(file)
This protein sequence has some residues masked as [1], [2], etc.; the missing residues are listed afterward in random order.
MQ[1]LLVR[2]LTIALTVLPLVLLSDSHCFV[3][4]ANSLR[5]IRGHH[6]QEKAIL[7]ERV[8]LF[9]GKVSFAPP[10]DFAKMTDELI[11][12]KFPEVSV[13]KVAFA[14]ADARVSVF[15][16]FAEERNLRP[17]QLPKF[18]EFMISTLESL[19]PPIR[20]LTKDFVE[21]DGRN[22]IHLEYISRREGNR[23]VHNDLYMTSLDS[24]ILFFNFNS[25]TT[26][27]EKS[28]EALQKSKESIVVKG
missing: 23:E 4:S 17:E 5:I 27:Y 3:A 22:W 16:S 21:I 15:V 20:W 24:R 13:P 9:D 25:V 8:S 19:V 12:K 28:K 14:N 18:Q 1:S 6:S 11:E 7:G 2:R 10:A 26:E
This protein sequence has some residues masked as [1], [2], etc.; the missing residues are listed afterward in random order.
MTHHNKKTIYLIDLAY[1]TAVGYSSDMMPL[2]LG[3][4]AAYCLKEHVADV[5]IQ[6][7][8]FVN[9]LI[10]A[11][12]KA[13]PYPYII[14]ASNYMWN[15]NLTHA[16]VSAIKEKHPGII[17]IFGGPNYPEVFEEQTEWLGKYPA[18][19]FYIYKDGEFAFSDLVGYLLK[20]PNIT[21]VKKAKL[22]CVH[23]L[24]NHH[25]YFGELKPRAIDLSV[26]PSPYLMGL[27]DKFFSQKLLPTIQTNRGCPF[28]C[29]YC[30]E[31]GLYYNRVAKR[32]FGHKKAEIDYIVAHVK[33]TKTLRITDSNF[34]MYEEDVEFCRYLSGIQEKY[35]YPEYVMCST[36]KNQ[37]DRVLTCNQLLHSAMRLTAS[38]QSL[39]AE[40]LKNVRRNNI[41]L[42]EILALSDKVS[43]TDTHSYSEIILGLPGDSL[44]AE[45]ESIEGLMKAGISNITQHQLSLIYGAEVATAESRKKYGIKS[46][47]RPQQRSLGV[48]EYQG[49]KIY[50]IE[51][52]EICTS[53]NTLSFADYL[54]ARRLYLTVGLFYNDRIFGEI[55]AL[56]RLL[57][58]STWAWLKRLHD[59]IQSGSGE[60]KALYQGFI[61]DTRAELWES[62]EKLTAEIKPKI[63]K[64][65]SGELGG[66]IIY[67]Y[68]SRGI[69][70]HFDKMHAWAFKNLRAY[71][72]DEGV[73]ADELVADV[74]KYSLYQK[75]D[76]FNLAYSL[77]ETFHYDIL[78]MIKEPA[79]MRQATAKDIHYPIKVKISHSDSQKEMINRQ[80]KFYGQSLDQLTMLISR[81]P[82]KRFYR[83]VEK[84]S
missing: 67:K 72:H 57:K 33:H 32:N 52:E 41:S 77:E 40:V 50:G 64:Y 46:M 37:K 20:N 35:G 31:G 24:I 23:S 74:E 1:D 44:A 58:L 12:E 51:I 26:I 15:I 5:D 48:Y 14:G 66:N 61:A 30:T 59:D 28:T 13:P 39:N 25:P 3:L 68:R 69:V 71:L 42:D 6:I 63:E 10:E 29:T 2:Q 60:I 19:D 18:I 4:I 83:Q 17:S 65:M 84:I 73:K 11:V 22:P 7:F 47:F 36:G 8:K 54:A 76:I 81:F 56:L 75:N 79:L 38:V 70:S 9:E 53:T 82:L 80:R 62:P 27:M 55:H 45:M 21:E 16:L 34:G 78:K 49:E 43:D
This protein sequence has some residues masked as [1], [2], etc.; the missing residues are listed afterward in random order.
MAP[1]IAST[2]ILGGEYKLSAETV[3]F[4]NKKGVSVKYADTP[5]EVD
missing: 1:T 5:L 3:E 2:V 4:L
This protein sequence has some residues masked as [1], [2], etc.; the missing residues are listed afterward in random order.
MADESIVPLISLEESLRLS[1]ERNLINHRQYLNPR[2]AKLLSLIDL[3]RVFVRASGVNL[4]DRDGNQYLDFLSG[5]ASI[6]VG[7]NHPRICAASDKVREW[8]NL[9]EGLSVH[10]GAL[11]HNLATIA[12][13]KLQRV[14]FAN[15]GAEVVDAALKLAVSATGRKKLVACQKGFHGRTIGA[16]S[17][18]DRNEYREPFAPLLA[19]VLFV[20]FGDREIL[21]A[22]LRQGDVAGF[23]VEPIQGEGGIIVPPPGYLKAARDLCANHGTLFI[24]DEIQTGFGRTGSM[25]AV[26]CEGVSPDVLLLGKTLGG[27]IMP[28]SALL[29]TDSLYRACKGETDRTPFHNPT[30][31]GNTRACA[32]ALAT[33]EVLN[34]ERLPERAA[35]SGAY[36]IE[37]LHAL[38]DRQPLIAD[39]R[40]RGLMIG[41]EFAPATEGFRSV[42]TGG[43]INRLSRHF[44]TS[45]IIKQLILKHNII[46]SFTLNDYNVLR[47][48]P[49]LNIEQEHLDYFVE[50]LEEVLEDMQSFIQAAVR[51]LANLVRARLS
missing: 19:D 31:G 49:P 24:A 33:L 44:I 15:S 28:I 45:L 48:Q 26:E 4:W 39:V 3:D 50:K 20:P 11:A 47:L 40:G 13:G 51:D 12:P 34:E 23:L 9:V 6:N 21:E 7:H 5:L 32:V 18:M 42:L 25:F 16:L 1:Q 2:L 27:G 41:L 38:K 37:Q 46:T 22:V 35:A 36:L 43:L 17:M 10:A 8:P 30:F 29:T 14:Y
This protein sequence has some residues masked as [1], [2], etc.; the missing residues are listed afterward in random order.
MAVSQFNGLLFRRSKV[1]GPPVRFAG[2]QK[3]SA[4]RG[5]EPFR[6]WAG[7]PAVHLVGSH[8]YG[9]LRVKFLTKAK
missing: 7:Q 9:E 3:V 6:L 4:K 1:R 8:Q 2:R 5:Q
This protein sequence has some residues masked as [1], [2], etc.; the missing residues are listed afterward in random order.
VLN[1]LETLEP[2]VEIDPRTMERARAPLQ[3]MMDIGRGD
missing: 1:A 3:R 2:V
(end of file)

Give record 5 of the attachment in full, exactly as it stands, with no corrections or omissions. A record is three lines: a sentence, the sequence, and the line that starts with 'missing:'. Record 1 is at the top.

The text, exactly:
This protein sequence has some residues masked as [1], [2], etc.; the missing residues are listed afterward in random order.
MAVSQFNGLLFRRSKV[1]GPPVRFAG[2]QK[3]SA[4]RG[5]EPFR[6]WAG[7]PAVHLVGSH[8]YG[9]LRVKFLTKAK
missing: 7:Q 9:E 3:V 6:L 4:K 1:R 8:Q 2:R 5:Q